Police in the Dutch city of Rotterdam have sparked controversy after announcing a strange pilot programme which will see the officers arrest young people wearing

When arrested, the civilian has a burden of proof of how he or she obtained the said expensive wear.

READ MORE: Girl in sex video is 20, parents aware of her sexual relationship with headmaster - GNAT

The police are also going to work with the department of state prosecution to determine which of the clothing to seize in case the owner fails to prove that he or she is wealthy enough to afford it.

The Rotterdam police chief, Frank Paauw is reported to have told De Telegraaf that, “They are often young guests who consider themselves untouchable. We’re going to undress them on the street.”

He added that, “We regularly take a Rolex from a suspect. Clothes rarely. And that is especially a status symbol for young people. Some young people now walk with jackets worth €1,800. They do not have any income, so the question is how they get there.”

The spokesperson said the items that will be of priority to the police are, “big Rolex[es], Gucci jackets, all those kinds of clothes.”

However, some people are wondering what specific crime the police intend to fight with the controversial programme. Some are also raising alarm that the programme may end up becoming a racial attack on blacks living in the city.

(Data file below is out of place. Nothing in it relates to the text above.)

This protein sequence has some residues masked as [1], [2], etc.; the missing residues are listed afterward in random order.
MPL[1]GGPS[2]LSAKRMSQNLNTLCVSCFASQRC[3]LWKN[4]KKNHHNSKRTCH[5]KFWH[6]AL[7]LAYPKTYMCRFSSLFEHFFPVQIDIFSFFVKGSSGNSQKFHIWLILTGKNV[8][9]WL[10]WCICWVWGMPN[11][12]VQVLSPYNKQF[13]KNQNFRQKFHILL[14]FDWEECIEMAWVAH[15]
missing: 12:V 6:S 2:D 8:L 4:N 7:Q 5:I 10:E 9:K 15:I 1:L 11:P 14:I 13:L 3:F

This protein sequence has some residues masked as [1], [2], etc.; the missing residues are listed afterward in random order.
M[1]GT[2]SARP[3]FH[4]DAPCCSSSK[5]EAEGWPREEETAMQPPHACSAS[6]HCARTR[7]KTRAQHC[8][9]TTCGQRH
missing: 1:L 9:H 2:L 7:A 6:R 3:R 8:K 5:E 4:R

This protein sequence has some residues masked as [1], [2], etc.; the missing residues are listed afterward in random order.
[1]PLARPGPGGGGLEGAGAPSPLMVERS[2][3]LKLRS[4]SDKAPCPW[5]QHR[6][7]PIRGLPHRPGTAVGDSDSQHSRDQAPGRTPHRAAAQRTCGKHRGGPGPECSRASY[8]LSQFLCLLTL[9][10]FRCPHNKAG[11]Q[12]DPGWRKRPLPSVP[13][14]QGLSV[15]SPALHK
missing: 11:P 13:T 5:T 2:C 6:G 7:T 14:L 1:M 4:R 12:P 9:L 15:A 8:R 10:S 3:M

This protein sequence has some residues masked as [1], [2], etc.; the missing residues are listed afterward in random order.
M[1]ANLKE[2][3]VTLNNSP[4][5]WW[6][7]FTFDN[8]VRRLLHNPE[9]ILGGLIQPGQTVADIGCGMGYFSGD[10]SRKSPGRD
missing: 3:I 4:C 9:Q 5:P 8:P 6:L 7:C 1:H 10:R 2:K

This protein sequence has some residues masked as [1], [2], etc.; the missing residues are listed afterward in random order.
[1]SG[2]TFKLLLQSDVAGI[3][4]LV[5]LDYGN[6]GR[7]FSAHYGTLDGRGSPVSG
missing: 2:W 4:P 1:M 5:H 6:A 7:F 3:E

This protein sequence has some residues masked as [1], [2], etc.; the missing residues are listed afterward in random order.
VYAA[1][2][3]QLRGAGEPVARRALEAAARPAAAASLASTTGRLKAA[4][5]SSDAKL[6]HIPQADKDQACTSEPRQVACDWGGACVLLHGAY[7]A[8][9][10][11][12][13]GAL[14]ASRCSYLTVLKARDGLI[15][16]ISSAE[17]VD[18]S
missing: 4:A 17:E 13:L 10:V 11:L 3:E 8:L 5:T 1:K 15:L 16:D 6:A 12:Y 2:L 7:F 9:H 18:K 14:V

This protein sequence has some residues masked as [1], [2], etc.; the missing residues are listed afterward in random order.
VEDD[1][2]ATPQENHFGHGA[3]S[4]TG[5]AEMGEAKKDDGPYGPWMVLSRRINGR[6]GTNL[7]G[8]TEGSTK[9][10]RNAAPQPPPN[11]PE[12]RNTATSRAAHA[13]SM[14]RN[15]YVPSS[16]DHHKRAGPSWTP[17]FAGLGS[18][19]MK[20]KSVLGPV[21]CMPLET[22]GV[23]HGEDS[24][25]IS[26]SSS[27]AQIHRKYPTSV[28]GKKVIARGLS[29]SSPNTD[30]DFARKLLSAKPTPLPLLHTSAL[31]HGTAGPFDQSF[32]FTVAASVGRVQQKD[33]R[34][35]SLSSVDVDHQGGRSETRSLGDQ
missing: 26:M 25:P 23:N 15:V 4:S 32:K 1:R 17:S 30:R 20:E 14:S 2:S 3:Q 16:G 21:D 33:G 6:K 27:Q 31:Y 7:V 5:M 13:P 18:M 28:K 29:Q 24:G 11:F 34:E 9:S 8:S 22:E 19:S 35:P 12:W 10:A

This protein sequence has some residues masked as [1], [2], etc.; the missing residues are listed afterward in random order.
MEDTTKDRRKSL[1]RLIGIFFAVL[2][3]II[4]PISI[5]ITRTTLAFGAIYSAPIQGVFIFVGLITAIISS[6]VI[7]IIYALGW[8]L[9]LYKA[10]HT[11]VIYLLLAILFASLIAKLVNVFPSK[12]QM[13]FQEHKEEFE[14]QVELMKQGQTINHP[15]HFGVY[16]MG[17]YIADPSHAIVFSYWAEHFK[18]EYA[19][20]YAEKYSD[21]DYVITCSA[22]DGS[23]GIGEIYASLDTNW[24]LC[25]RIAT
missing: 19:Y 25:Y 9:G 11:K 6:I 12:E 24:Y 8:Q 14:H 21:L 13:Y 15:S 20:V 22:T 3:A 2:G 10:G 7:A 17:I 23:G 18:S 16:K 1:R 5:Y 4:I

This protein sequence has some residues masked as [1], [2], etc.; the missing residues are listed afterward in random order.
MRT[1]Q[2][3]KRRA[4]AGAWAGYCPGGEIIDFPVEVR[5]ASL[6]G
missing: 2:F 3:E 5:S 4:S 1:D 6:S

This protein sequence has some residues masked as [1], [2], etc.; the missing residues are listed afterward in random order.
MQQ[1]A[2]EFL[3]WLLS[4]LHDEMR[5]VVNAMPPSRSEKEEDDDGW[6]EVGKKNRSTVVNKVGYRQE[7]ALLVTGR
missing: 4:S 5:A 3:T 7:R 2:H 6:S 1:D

A 20-year-old resident of Rotterdam, Quincy is quoted by the VICE as saying “Police won’t consider a white guy walking around in an expensive jacket to be a potential drug dealer. But it’ll be a different story with minorities.”

Another resident by name, Ted also said “I think it’s a strange way of trying to catching criminals. Why not just arrest a drug dealer when he’s actually dealing drugs?”

READ ALSO: See how this two-legged young cow is suffering to walk

The fear of residents has been validated by the city ombudsman, Anne Mieke Zwaneveld who reportedly told Algemeen Dagblad that “We realized that [they] do not want to create the appearance that there is ethnic profiling but the chances of this happening are very large.”

The ombudsman added that, “It is not forbidden to walk around in the street. In addition, it is often unclear how such a piece of clothing is paid and how old it is.”